Georgiou, Y., Souropetsis, M., Kyza, E. A., & Nisiotis, L. (2023). Investigating students’ immersion in relation to cultural heritage learning in a virtual reality environment. In Blikstein, P., Van Aalst, J., Kizito, R., & Brennan, K. (Eds.), Proceedings of the 17th International Conference of the Learning Sciences – ICLS 2023 (pp. 1947-1948). International Society of the Learning Sciences. doi:10.22318/icls2023.646456

“CompARe” is a gamified mixed reality (MR)  learning environment designed for supporting students during educational school visits to cultural heritage sites or museums. The environment supports various inquiry-based scenarios. Currently, CompARe supports the scenario entitled “Tracing the footsteps of Angels”; the latter is an inquiry learning scenario around a unique 6th century ceiling mosaic where students, working in pairs, assume the role of art historians and are asked to date the ceiling mosaic by visiting four digital agents (hotspots) which are located throughout the space. Hotspots contain multimedia content (text, images, video). The learning environment includes a number of gamification elements  that enrich the learning experience: (a) Team name, (b) Scoring system, students earn points by completing each hotspot, (c) Badges, students gain badges by completing each hotspot, (d) Time limit (Countdown), students have a certain period of time to complete their inquiry, (e)Progress, students can monitor their progress during the mission, and (f) Leaderboard, students can track in real time their position in the overall standings of the teams participating in the inquiry. Besides the gamified design the learning environment also includes scaffolding design seeking to guide learners’ interactions and to help shape their thinking in productive ways. A comparison tool was included to help students during their inquiry and enrich their learning experience by giving them the ability to compare images of mosaics of the same and/or different era.

For more information about the CompARe gamified learning environment:

Souropetsis M. & Kyza E. A. (2021, June). Emerging technologies for learning at a cultural heritage site: The design of the CompARe mixed reality gamified learning environment. Paper presentation presented at the RISE IMET International Conference on Emerging Technologies and the Digital Transformation of Museums and Heritage Sites, Nicosia, Cyprus  [Online].

“Trace Readers” (Georgiou & Kyza, 2013) is a location aware AR application designed for supporting students’ AR location-based, outdoors investigations at a variety of sites with educational interest (e.g. archaeological and historical sites, environmental and ecological sites etc.). “Trace Readers” combines two different components: an application and an authoring tool that allows the development of custom AR learning environments for inquiry-based learning. The designer can create a video-based scenario within the AR learning environment, which includes multimedia-based content, such as text, videos, images or graphs. In addition, the authoring tool provides the opportunity to relate each data source with a location in the real world, thus creating physical hotspots which are triggered as learners approach them. This functionality allows designers to augment a real-world location by creating a dynamic layer on top of the physical space.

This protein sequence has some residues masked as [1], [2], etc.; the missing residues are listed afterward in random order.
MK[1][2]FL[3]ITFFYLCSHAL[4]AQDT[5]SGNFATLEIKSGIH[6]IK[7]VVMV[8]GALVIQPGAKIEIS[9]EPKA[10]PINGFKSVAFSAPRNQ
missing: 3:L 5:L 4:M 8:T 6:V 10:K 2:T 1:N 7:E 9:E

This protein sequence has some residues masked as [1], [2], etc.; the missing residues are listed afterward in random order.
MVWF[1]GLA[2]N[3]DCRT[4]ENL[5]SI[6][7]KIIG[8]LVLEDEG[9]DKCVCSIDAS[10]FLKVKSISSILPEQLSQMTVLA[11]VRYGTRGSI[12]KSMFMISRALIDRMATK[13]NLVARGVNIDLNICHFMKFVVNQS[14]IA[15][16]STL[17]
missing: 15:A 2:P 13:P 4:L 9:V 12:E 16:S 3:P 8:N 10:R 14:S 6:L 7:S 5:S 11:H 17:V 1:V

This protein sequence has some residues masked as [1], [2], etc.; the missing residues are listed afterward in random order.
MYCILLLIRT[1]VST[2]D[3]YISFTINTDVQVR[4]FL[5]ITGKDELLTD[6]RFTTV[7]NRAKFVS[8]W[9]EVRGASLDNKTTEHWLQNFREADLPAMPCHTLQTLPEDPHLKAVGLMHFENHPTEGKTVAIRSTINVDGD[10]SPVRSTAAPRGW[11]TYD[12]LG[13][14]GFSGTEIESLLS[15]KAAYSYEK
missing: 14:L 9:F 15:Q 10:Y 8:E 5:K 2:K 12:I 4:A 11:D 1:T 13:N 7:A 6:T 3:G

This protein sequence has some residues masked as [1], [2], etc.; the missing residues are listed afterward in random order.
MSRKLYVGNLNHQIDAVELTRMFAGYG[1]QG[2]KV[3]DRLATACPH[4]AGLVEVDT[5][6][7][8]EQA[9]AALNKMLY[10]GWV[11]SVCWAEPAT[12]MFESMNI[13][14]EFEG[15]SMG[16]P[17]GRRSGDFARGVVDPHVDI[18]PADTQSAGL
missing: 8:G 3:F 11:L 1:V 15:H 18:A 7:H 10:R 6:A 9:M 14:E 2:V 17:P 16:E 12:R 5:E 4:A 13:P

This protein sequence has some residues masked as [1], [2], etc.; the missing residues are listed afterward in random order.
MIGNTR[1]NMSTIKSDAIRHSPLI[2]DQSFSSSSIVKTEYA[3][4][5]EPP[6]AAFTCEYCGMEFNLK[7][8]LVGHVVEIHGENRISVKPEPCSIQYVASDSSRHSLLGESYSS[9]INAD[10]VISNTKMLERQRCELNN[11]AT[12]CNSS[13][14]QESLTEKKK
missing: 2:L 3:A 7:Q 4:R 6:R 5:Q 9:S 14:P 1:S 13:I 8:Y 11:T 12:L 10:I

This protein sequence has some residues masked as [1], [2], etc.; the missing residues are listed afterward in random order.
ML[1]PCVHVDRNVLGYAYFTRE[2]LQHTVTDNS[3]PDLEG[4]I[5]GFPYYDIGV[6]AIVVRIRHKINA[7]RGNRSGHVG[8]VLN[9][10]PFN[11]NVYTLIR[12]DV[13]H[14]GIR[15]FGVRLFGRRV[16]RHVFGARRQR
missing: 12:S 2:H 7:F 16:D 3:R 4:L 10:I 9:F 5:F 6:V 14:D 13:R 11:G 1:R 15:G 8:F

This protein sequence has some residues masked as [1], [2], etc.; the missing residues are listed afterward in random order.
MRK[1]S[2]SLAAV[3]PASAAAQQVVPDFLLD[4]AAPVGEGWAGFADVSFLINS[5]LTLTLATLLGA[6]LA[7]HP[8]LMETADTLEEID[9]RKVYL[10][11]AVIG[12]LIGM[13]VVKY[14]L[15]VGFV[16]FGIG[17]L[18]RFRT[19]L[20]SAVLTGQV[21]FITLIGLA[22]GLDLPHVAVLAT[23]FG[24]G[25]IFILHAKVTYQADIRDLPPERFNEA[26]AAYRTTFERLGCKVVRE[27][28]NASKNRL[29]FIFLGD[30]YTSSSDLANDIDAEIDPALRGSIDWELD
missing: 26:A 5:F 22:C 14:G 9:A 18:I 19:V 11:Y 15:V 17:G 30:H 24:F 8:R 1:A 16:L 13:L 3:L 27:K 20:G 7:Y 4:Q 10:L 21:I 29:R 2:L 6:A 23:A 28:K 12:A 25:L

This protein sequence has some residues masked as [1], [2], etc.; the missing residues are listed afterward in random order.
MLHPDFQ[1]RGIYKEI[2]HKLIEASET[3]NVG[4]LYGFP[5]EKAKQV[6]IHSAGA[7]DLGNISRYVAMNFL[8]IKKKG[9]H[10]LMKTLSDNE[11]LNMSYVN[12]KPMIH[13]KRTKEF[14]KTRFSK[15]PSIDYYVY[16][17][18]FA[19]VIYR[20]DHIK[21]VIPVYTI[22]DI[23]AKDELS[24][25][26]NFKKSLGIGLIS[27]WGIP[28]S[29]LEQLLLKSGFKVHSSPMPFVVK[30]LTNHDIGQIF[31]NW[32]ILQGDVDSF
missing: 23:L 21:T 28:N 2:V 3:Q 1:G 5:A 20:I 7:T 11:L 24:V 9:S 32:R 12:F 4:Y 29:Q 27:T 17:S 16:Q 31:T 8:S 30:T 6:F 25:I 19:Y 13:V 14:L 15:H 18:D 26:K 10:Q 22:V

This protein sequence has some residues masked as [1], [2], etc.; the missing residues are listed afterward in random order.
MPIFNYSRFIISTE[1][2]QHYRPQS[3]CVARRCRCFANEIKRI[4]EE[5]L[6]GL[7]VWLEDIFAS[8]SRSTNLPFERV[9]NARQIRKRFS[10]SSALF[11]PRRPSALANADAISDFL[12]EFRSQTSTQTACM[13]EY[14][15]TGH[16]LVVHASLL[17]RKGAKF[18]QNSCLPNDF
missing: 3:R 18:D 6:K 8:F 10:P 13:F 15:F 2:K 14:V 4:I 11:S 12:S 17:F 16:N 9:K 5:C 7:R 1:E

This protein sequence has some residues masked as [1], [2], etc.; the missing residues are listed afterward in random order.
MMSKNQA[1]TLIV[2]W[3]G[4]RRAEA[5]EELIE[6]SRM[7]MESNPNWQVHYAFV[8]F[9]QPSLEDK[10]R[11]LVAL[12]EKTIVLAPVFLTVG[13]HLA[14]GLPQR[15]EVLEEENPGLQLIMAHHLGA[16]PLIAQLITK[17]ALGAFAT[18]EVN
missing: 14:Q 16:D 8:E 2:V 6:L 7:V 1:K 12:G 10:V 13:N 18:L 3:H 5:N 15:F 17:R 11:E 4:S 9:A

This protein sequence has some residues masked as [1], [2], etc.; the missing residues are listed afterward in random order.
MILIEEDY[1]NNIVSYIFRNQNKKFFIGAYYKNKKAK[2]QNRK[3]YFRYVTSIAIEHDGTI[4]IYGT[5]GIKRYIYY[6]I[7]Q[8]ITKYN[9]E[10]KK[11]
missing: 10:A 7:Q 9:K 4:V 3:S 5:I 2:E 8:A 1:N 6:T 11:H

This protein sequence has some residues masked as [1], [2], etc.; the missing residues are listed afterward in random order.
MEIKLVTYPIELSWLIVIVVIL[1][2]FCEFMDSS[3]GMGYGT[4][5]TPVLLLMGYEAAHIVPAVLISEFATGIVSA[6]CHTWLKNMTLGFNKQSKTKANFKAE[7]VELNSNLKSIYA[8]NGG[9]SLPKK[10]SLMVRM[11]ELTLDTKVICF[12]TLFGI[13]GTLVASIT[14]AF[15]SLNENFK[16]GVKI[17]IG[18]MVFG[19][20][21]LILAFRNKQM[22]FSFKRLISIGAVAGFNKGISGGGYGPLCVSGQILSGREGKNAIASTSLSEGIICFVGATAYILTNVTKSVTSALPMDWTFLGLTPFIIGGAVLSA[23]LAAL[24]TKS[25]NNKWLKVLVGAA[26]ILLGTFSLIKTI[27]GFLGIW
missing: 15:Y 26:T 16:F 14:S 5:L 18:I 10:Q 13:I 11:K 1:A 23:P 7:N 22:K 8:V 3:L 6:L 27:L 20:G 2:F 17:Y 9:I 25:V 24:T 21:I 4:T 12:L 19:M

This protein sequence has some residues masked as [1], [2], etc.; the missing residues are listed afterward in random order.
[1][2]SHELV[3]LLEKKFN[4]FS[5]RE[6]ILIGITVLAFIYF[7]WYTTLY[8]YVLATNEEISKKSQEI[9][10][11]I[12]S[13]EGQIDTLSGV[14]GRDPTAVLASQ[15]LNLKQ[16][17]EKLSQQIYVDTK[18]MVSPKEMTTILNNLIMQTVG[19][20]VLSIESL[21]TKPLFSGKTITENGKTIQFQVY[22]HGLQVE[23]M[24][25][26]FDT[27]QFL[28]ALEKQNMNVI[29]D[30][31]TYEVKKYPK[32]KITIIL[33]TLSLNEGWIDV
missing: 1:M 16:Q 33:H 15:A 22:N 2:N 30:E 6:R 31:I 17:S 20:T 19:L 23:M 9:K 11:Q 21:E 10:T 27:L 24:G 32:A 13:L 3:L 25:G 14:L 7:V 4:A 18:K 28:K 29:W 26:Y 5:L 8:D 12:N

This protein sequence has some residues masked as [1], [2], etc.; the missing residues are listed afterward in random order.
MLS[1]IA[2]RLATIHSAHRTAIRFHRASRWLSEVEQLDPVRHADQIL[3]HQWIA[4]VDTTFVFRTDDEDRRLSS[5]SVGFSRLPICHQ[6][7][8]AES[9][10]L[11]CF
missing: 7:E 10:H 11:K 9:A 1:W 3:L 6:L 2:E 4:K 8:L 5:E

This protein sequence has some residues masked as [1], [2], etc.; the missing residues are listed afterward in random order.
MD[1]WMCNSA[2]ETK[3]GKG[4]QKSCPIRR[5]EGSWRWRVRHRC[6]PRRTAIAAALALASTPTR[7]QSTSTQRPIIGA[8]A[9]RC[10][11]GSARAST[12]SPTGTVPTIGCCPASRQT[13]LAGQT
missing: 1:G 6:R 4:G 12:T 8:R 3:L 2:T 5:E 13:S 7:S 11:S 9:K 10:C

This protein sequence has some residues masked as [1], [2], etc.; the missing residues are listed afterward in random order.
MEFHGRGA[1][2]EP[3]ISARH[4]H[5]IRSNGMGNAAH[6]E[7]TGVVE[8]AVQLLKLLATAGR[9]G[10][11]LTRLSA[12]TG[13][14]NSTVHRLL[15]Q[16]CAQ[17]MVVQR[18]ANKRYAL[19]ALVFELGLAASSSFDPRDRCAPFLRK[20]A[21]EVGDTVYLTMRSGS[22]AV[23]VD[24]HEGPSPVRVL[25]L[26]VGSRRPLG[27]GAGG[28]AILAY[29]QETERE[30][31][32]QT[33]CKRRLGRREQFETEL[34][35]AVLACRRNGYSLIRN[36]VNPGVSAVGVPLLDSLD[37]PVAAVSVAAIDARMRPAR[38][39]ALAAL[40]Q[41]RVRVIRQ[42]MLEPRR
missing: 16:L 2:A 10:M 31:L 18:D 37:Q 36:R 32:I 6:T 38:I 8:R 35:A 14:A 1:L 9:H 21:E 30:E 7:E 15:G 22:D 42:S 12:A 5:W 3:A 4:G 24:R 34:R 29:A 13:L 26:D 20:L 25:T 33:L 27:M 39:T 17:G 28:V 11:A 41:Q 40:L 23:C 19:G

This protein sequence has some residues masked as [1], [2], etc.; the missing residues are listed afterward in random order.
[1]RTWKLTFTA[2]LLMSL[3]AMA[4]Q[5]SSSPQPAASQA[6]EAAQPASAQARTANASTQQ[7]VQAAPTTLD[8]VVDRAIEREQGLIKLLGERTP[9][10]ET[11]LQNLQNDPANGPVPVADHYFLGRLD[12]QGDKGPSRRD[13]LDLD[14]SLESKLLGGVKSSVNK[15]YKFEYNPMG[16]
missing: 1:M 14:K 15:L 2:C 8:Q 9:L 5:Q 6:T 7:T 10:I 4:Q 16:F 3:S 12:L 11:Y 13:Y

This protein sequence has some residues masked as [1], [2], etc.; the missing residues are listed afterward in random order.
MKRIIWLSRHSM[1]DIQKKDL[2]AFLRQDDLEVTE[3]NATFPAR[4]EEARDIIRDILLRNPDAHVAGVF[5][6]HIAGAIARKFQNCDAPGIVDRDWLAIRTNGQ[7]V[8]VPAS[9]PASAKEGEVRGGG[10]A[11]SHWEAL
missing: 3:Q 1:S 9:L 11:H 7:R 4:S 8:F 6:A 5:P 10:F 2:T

The AR learning environment on Trace Readers can be used online or offline; in the latter case no internet connection is required to run the application (app). “Trace Readers” also supports the collection of research data during the students’ learning activity.

For more information about the TraceReaders location-aware AR application, you can read the following publications:

Kyza, E. A., & Georgiou, Y. (2018). Scaffolding augmented reality inquiry learning: the design and investigation of the TraceReaders location-based, augmented reality platform. Interactive Learning Environments, 1-15. doi:10.1080/10494820.2018.1458039

Efstathiou, I., Kyza, E. A. & Georgiou, Y.  (2018). An inquiry-based augmented reality mobile learning approach to fostering primary school students’ historical reasoning in non-formal settings. Interactive Learning Environments, 26(1). 22-41. doi:10.1080/10494820.2016.1276076

STOCHASMOS (Kyza & Constantinou, 2010) is a web-based learning platform for supporting students’ scientific reasoning through scientifically authentic investigations with an embedded authoring tool. Teachers and other instructional designers can use this system to design their own web-based investigations with reflective supports. The STOCHASMOS platform is available in English, Greek, Arabic, Dutch, German, Hebrew, and Swedish. The platform was the main product of the STOCHASMOS project which investigated the role of new technologies in supporting middle-school students’ reflective inquiry practices in science and, in specific, the role of technology-based supports in scaffolding students’ reasoning with scientific data. The research part of the project examined the interactions of the students with the web-based environment following a mixed-methods approach.

For more information about the STOCHASMOS web-based learning platform, you can read the following publications:

Kyza, E. A., Constantinou, C. P., & Spanoudis, G. (2011). Sixth graders’ conceptual understanding of iotic and abiotic factors during a disturbance in an ecosystem. International Journal of Science Education, 1‐37. doi:10.1080/09500693.2010.550951

Kyza, E. A. (2009). Middle‐School Students’ Reasoning About Alternative Hypotheses in a Scaffolded, Software‐Based Inquiry Investigation. Cognition and Instruction, 27(4), 277‐311. doi: 10.1080/07370000903221718